As a community, we should have plans in place for any overdose or alcohol poisoning situation, starting with any present bystanders. That means institution officials and students need to work together to understand when these situations are most likely to arise, and what actions should be taken by those present, regardless of whether it occurs on or off campus. Ambulances aren’t always time-effective in emergencies — should students be advised to get a taxi with their friend and take them immediately to a medical center, notifying Student Life on the way? Should they call first and wait for someone to show up? If calling an ambulance, is it better to say “suspected opioid overdose” or “unexplained respiratory failure?”
Along with this larger community planning process, steps should be taken to expand our Health and Wellness Center’s cultural competency as it pertains to drug use, so that students do not face stigma as a barrier to their health services. In order to provide the best care for all on campus, our H&W Center should be equipped with a buffet of alternatives to substance use, as well as in-depth resources about the health risks of different drugs, and the best ways to mitigate those risks (beyond sobriety). For instance, when snorting a substance in a group setting, you can use a separate straw or bill in order to reduce the risk of transmitting Hepatitis C. If you are sharing your preferred snorting device, rinsing your nostrils before and after snorting (also known as railing) can reduce irritation, which results in lower transmission risk.
Finally, we at NYU Shanghai must create an environment that centers student health and well-being. As it stands, students are without the ability to call for help in the case of medical emergency without fear of repercussion, and thus the above-mentioned environment may never be conceived. While NYU Shanghai SSDP understands the limits of our demands within the context of local law, NYU Shanghai must expand its Good Samaritan policy to the best of its ability and expose the boundaries of the policy’s reach. As it stands, the “case-by-case Good Samaritan policy,” which we share with NYU New York, does about as much good as no Good Samaritan policy at all. The policy tells us that while student health will be at the forefront of administration concern, “the University reserves the right to address any associated acts that compromise the well-being of the community and its members.”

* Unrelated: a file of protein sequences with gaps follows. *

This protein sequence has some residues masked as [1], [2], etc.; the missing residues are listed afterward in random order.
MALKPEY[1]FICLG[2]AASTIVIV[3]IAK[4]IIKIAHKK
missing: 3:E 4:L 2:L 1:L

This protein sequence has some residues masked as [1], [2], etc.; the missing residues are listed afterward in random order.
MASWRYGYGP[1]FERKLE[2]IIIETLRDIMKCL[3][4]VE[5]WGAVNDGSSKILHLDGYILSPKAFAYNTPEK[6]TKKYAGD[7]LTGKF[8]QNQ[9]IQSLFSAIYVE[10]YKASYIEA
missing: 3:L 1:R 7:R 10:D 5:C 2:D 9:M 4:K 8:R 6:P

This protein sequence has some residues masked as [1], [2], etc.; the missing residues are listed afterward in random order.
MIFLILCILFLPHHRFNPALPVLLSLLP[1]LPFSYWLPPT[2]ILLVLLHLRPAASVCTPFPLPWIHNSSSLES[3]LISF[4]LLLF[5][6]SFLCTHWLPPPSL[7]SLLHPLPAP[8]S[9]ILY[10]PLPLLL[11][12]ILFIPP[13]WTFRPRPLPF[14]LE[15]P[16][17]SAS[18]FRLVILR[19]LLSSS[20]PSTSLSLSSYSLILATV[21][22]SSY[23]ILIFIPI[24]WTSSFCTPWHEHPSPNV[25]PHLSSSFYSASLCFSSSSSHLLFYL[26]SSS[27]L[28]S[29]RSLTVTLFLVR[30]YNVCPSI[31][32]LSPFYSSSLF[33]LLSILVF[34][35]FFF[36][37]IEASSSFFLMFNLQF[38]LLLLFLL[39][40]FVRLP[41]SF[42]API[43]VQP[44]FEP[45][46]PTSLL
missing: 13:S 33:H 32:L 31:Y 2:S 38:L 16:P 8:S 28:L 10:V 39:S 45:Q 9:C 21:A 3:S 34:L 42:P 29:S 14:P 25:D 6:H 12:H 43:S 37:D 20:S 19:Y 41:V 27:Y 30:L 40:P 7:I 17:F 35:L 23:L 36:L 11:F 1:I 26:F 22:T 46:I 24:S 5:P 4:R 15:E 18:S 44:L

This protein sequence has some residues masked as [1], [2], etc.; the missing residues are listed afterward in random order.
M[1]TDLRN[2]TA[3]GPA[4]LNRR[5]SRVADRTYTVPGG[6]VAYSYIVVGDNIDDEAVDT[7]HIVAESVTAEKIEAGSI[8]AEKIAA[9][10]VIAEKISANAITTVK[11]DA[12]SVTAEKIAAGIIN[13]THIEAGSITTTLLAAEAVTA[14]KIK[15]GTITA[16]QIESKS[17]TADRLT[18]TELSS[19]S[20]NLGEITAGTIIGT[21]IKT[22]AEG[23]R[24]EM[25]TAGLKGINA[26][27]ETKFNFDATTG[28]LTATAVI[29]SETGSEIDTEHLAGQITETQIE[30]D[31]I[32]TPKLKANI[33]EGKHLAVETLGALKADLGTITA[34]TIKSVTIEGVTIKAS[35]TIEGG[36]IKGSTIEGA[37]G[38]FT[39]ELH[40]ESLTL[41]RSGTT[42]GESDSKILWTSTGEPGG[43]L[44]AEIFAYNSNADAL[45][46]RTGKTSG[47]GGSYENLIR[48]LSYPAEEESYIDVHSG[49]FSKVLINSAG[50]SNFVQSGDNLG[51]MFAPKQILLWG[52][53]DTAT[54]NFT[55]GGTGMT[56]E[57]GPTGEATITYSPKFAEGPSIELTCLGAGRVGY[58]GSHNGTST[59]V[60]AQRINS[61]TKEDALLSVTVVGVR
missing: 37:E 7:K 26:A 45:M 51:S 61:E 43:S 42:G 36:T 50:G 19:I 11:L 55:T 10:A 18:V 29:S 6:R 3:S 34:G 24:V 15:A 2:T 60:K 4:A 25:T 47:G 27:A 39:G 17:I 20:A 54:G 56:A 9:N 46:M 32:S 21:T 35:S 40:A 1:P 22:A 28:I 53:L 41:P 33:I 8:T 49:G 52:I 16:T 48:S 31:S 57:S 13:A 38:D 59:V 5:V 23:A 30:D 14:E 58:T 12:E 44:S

Now is the time for NYU Shanghai as a community to decide what consequences for drugs and alcohol should look like, what actually serves us best as a community. Good Samaritan protections should be a right, not only a possibility. We should be able to seek help for another person who has overdosed, without fear of repercussions. Circumstantial policies leave us vulnerable. We must demand that our institution provide us these protections, less we fail ourselves and the future students of NYU Shanghai.
This article was written by Shayla Schlossenberg . Please send an email to firstname.lastname@example.org to get in touch.
Photo Credit: SSDP